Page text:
Over the next few months, the bar sent Barteld two letters and called him once asking him to explain his non-compliance. Barteld’s telephone number had been disconnected and he failed to respond to the bar’s written inquiries. After the State Professional Responsibility Board authorized the above-described charges against Barteld in September 2009, he filed his IOLTA certification of compliance form. He had no prior disciplinary record.
JAY R. JACKSON
On Dec. 24, 2009, the Oregon Supreme Court issued an opinion suspending Lebanon lawyer Jay R. Jackson for 120 days, effective Feb. 22, 2010, for violating RPC 1.3 (neglecting a legal matter), RPC 3.3(a)(1) (knowingly make a false statement of fact or law to a tribunal), RPC 8.4(a)(3) (conduct involving misrepresentation) and RPC 8.4(a)(4) (conduct prejudicial to the administration of justice).
Jackson undertook to represent a client in a dissolution of marriage proceeding. Thereafter, Jackson failed to pursue the matter. Among other things, Jackson failed to prepare for a settlement conference he had requested, and repeatedly failed to respond to inquiries from a court-appointed arbitrator. At a final resolution conference, Jackson made representations to the court that he had not pursued the client’s legal matter because of multiple burglaries at his law office. At the time Jackson made those representations, he knew that they were false.
In determining the appropriate sanction, the court took into account Jackson’s prior disciplinary history for similar misconduct.
ARTHUR P. KLOSTERMAN
Effective Dec. 28, 2009, the disciplinary board suspended Salem lawyer Arthur Klosterman for nine months for violating: RPC 1.15-2(m) (failure to comply with IOLTA compliance certification); RPC 3.4(c) (knowingly disobey an obligation under the rules of a tribunal); RPC 8.1(a)(2) (failure to comply with inquiries from a disciplinary authority); and RPC 8.4(a)(4) (conduct prejudicial to the administration of justice).
In April 2008, after Klosterman failed to return his annual IOLTA compliance report by the Jan. 31st deadline, the bar sent correspondence by e-mail and regular mail reminding him of the need to submit his report. Klosterman did not respond or return his report.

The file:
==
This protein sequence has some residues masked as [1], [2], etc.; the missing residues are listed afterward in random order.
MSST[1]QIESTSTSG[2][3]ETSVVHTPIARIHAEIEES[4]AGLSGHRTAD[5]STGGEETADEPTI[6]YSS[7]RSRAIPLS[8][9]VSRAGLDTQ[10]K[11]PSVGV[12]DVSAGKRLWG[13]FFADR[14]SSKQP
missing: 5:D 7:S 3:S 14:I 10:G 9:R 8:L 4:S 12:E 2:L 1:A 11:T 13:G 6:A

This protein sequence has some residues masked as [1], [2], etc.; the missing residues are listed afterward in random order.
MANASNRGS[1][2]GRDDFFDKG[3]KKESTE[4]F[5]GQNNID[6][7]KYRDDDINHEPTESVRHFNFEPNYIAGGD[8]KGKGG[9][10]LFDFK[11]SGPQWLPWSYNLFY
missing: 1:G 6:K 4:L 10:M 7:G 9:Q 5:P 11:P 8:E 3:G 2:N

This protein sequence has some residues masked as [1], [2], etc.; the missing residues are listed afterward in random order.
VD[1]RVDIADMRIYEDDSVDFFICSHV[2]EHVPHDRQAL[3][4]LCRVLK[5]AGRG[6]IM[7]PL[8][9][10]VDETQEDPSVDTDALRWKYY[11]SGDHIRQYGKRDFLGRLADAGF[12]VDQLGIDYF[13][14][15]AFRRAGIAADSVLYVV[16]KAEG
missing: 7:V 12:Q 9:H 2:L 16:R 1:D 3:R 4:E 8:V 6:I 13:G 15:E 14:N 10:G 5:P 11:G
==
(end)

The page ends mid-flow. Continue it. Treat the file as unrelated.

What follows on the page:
Between July and Oct. 2008, Klosterman did not respond to voicemail and written requests from the bar’s disciplinary counsel’s office that he file his report or explain why he had failed to do so. Subsequently, Klosterman also failed to respond to the numerous attempts by the local professional responsibility committee (LPRC) to reach him by telephone, e-mail and through in-person visits to Klosterman’s office. Klosterman also did not subsequently comply with a subpoena issued by the LPRC investigator for Klosterman to appear and produce documents relevant to his compliance with the IOLTA account rules.
In Dec. 2008, the LPRC investigator had Klosterman personally served with a court order that required Klosterman to appear within 30 days and show cause why he should not be found in contempt of court for failing to comply with the LPRC subpoena. Klosterman did not appear pursuant to the court order. As a result, Klosterman was found in contempt of court in March 2009.
In suspending Klosterman for nine months, the trial panel found that Klosterman’s misconduct was aggravated by his substantial experience in the practice of law, as well as by two instances of prior discipline, the most recent of which also involved his failure to respond to the bar.
Applicant info is available here.